Spraying Both Sides of Cabinet Doors

      Finishers describe table and hanger systems that allow them to spray all sides of a set of doors in a single efficient operation. October 16, 2012

Question
I have been frustrated for years trying to spray both sides of cabinet sized doors at the same time. Does anyone have a system that works? We have the racks for large interior doors and that works great. Small doors are a real time waster!

Forum Responses
(Finishing Forum)
From contributor J:
Hang them from hooks in the hinge openings. You just have to be very careful of runs.

Or the method I see used more often is a nail board. Spray the backs, then quickly and carefully flip onto the nail board and spray the face. There are variations on how to do this. One company makes little plastic pyramids to set things on as opposed to the sharp nail points.



From contributor T:
I use side by side by side turntables, 3 in total. The first one has an old paint can filled with sand (to prevent tipping). I put a clean rag on the top of the can before spraying to prevent marring. The second and third turntables are empty.

Pre-match sanded doors onto pin boards (face up) and load onto rolling racks. I have approximately 60 pin boards in stock. Racks go into booth with a helper. Helper places pin board with door onto empty turntable #2. Takes door from pin board and places it face down on can. I spray or prime back of door, but not edges. In the meantime he gets another pin board and door onto table #3. He takes door from can, places it face up on pin board #2, I spray edges and face. He takes door from table #3 and puts it face down on can. I move back to can to spray #3 and he racks painted door #2. Door #3 goes back to pin board for edge and face spray, turntable #2 gets reloaded, etc.

After you try it a few times you can get a good flow going. You never want to finish with your doors face down on the pin board. This is especially true with painted or paint/glaze finishes. Always organize your spray run from biggest doors down to smallest drawer head, and always load and unload your racks from top to bottom so you don't have the chance of dust or grit landing on previous door as you would if you went bottom to top. Common sense at play here.



From contributor T:
Does anyone finish vertically? I have done it in the past with large items like interior doors which have limited movement due to their weight. I have experimented with smaller cabinet doors but could never quite find the right combination of spray pressure and door movement. One always worked against the other. I do far more cabinet doors than larger items, so am looking for input on how to keep the doors rigid while hanging.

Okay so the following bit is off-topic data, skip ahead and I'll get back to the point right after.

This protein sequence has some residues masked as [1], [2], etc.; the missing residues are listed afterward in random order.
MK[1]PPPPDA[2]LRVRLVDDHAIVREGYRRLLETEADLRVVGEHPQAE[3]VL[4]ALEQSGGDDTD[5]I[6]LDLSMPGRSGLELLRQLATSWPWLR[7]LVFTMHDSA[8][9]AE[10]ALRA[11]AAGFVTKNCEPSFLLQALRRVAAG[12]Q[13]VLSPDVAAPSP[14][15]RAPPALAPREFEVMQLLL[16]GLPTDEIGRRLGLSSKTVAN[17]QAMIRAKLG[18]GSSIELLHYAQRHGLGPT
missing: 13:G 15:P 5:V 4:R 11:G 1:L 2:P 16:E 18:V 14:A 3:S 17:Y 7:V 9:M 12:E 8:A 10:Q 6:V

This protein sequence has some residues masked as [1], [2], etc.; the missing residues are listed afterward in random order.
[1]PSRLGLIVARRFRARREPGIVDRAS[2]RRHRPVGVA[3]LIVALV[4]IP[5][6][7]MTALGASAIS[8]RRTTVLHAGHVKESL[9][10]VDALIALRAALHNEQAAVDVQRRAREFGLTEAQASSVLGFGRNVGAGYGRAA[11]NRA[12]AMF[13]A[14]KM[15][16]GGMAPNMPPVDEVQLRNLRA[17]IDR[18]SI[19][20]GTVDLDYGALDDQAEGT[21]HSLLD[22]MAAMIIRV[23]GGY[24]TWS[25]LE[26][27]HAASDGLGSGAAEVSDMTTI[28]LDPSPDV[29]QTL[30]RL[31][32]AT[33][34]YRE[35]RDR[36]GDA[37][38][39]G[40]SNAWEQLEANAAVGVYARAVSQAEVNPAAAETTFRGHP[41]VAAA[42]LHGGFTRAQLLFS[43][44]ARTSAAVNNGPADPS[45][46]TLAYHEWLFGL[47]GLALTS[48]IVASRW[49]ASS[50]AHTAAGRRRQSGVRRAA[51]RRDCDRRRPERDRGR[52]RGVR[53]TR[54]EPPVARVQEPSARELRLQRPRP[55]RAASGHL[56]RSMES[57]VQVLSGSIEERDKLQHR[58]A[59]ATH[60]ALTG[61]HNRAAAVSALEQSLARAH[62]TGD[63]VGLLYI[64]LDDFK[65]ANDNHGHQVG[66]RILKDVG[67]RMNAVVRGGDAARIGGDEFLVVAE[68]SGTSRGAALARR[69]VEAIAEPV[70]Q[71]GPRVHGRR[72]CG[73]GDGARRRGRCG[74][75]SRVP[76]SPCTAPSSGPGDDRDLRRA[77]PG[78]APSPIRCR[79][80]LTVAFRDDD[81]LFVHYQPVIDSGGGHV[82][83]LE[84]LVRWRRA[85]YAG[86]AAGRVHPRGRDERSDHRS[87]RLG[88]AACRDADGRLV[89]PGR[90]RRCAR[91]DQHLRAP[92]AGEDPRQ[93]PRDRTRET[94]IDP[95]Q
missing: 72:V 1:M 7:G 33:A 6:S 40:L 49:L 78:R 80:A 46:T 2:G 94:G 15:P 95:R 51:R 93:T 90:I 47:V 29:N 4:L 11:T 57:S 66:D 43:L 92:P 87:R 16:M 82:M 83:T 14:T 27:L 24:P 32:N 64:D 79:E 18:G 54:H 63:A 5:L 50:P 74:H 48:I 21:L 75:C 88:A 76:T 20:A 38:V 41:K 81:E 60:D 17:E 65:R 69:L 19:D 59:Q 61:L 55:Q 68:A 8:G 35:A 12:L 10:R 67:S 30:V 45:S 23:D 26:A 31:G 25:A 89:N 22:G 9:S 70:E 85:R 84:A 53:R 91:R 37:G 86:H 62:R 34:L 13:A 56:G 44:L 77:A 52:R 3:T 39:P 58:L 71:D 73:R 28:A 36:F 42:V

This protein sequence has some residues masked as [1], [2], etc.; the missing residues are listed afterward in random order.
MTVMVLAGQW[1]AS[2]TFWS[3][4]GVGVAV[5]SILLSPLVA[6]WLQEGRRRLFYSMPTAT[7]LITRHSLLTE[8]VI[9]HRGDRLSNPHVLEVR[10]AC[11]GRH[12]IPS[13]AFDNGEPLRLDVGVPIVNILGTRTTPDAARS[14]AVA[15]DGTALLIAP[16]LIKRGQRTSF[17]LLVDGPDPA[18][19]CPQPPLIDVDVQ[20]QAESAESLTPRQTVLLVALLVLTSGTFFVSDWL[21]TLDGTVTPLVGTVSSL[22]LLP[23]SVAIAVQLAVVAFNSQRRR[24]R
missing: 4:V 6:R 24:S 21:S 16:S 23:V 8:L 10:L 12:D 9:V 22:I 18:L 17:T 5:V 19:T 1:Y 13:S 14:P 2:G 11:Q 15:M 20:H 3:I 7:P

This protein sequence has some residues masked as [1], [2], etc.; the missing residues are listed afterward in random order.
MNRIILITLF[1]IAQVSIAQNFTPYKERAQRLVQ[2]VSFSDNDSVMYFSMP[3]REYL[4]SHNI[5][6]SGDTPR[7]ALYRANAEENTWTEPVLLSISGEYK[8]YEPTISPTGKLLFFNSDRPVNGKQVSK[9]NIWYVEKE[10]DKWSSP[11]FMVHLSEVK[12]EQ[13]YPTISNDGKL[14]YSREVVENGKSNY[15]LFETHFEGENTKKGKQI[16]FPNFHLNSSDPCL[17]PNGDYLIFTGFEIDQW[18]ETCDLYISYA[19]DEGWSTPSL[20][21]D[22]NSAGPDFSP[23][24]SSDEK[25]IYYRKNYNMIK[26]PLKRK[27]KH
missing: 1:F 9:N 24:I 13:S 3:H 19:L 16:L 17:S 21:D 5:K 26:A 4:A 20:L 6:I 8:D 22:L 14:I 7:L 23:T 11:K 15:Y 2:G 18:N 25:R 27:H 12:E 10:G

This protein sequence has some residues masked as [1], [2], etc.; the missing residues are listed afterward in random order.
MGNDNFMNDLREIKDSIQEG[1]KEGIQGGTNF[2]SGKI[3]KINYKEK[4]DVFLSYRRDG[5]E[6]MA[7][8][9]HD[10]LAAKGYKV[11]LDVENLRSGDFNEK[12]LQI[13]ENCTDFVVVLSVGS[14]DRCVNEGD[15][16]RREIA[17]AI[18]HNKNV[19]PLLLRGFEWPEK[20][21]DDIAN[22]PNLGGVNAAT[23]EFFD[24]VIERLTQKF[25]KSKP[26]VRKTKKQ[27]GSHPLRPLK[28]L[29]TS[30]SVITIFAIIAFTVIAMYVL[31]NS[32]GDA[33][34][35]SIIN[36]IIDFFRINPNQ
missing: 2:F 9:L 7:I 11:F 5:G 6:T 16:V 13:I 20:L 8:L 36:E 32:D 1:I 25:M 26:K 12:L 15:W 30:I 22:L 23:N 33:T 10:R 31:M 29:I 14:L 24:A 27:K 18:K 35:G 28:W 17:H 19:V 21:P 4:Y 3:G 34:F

What is the smallest size door you are able to finish? 16 x 18 fridge cabinet doors? What finish product are you using? Are you adding or losing time in a vertical configuration, since I assume you would have to spray lighter coats to prevent sags/runs?

I am currently switching over to Valspar after using MLC for the last few years.



From contributor C:
Vertical finishing may be similar to what I worked out in 72. My name for it was palette finishing. I created as many artist type palettes as necessary to spray the entire job at once. Since it was in 8' sections that could be joined together easily, the set up time was nil in comparison to regular material handling of dozens of doors or more.

I have made both knock down free standing types as well as wall attached folding types. Though I did do my staining and glazing, etc., in the booth a piece at a time, I finessed the color on the easels. Then, when ready to spray, I would simply spray all the lined up doors at once - normally an 8' to 16' run took me about 5-7 min max, pressure pot and gun. I have not seen or found a better way.

Think of it as a reverse automated flat line spray operation. Instead of the work moving past you as you spray, you're the one in motion. That is what gave me the idea - spraying many pieces without having to move them several times each, and without them taking up needed floor space. Material handling is a profit killer!



From contributor M:
I use the nail board method. I spray the backs first, then flip them over and spray the edges and face. I can topcoat 40-50 cabinet doors very quickly with this method. I spray about 4-8 at a time. Once I spray them, I carry them into the drying room and grab another 4-8 doors (depending on the size). I prefer to spray my doors lying flat, so I can get more build on without worrying about sags or runs.


From contributor D:
I finish vertically. I have not found door movement to be a problem. The smallest pieces might move a slight amount but it doesn't stop me from getting them coated. Are you using a conventional spray gun? If so, you might have better results with a HVLP or AAA type setup. I use a Sherwin Williams conversion varnish. Vertical finishing was one of the single most important steps I have ever made in my company.


From contributor C:
Are you talking about doing paint and glazed finishes vertically? Or any other multi-step color processes that need hand, brush, or other? Or are you mainly talking about spray operations (clear/color applications)?


From contributor D:
Spraying and drying are done vertically. To sand, glaze, etc, the door is removed from the hooks and then re-hung.


From the original questioner:
I found the tool! Eureka! Fastcap makes a product called a Euro finishing clip which fits into the euro hinge cup and allows you to hang the door. Absolutely genius for .79 a piece.

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